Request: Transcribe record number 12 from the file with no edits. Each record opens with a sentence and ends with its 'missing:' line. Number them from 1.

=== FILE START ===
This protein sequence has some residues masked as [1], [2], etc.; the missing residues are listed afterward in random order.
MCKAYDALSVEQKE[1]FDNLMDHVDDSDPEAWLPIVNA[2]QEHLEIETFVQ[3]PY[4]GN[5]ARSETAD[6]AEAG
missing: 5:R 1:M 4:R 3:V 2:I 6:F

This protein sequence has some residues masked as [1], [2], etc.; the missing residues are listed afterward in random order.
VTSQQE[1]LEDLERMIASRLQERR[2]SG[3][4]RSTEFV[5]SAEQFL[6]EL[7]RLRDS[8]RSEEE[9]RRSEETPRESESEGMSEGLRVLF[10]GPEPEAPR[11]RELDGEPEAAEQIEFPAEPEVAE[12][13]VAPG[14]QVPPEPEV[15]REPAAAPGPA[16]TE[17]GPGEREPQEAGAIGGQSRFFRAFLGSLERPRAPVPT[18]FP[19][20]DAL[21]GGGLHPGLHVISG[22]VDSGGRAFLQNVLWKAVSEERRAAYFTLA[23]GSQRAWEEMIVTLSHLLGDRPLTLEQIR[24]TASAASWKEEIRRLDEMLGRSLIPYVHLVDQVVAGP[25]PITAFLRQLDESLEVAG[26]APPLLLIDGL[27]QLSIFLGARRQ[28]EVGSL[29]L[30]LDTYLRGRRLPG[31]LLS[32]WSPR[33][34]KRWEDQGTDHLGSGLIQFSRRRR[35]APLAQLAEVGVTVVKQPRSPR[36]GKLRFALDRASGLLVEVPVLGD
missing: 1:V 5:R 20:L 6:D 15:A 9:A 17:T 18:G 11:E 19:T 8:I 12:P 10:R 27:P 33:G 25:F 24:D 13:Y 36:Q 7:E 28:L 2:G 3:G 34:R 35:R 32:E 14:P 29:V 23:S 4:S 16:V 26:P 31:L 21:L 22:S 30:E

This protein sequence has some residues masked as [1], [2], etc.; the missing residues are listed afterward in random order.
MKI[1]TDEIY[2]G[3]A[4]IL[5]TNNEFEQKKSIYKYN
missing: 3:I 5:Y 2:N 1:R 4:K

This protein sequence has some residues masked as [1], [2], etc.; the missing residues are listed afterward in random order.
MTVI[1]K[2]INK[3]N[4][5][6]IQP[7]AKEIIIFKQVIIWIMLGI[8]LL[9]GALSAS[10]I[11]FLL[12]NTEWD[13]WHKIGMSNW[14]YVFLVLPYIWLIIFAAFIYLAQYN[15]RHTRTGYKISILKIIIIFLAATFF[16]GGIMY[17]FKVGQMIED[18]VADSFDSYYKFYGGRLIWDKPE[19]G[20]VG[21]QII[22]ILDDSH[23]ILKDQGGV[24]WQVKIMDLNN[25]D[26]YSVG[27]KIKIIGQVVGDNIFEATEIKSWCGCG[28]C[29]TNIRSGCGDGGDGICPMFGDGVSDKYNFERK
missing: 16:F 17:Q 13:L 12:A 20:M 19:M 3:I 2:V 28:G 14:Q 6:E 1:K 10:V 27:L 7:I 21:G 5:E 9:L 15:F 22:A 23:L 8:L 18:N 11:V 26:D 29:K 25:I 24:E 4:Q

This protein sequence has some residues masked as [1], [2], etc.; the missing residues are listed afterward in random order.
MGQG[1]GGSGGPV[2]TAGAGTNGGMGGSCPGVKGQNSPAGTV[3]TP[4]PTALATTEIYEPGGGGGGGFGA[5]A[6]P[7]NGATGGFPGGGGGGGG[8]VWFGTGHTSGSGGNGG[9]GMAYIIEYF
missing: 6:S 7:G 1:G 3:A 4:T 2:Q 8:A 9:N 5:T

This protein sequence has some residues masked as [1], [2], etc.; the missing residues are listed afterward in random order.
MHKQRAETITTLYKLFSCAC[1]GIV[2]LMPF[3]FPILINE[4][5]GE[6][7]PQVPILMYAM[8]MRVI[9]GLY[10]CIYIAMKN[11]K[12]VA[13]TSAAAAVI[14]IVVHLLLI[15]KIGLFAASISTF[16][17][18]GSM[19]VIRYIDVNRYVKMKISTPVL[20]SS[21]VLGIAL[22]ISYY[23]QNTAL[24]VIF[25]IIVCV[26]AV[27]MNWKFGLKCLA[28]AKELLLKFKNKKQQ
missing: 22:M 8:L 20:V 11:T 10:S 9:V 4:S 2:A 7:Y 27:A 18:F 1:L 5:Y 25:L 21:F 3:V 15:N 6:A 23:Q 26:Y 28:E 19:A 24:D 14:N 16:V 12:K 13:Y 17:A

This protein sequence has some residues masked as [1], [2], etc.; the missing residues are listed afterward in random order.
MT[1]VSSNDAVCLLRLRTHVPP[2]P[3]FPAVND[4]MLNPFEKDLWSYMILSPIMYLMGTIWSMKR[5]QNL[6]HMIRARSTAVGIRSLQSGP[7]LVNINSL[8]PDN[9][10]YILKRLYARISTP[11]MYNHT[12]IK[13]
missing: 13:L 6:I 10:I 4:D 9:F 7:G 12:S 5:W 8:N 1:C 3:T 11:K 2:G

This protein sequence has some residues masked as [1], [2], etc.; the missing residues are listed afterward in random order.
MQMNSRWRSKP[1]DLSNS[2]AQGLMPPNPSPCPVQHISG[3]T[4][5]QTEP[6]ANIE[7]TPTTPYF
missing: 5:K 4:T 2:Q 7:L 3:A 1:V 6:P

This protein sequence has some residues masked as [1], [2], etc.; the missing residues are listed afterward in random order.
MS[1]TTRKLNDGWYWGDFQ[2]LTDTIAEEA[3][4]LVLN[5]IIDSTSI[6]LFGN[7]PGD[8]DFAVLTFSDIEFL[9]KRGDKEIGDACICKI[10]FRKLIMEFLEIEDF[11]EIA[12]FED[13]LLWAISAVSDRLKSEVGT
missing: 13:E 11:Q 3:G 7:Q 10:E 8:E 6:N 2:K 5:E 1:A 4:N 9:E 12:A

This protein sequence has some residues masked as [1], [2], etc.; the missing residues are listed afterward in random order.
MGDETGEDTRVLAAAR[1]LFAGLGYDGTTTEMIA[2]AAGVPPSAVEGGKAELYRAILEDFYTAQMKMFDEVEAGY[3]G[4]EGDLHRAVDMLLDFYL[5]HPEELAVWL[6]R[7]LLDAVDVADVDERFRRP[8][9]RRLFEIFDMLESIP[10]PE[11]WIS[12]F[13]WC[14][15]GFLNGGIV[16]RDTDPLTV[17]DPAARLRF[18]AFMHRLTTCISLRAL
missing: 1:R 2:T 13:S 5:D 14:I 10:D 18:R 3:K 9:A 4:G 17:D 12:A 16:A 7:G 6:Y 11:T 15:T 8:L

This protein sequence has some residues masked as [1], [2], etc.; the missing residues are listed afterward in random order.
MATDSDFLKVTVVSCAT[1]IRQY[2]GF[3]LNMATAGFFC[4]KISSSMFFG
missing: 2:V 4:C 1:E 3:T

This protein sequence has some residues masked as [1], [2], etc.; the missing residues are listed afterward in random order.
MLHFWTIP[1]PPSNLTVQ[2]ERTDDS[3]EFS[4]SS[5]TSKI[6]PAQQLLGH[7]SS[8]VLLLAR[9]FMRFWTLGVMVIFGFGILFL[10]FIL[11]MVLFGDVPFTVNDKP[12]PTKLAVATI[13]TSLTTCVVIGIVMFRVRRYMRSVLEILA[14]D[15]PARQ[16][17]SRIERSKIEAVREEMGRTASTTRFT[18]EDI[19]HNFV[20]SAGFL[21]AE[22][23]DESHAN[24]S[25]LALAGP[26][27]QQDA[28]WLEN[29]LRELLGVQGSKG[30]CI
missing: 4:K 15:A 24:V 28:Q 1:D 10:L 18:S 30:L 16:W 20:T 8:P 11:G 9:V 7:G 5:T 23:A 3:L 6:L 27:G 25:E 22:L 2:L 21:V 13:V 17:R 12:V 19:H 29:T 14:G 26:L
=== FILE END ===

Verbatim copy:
This protein sequence has some residues masked as [1], [2], etc.; the missing residues are listed afterward in random order.
MLHFWTIP[1]PPSNLTVQ[2]ERTDDS[3]EFS[4]SS[5]TSKI[6]PAQQLLGH[7]SS[8]VLLLAR[9]FMRFWTLGVMVIFGFGILFL[10]FIL[11]MVLFGDVPFTVNDKP[12]PTKLAVATI[13]TSLTTCVVIGIVMFRVRRYMRSVLEILA[14]D[15]PARQ[16][17]SRIERSKIEAVREEMGRTASTTRFT[18]EDI[19]HNFV[20]SAGFL[21]AE[22][23]DESHAN[24]S[25]LALAGP[26][27]QQDA[28]WLEN[29]LRELLGVQGSKG[30]CI
missing: 4:K 15:A 24:V 28:Q 1:D 10:L 18:S 30:L 16:W 20:T 8:P 11:G 9:V 7:G 5:T 23:A 3:L 6:L 27:G 25:E 22:L 2:L 21:V 13:V 17:R 12:V 19:H 29:T 14:G 26:L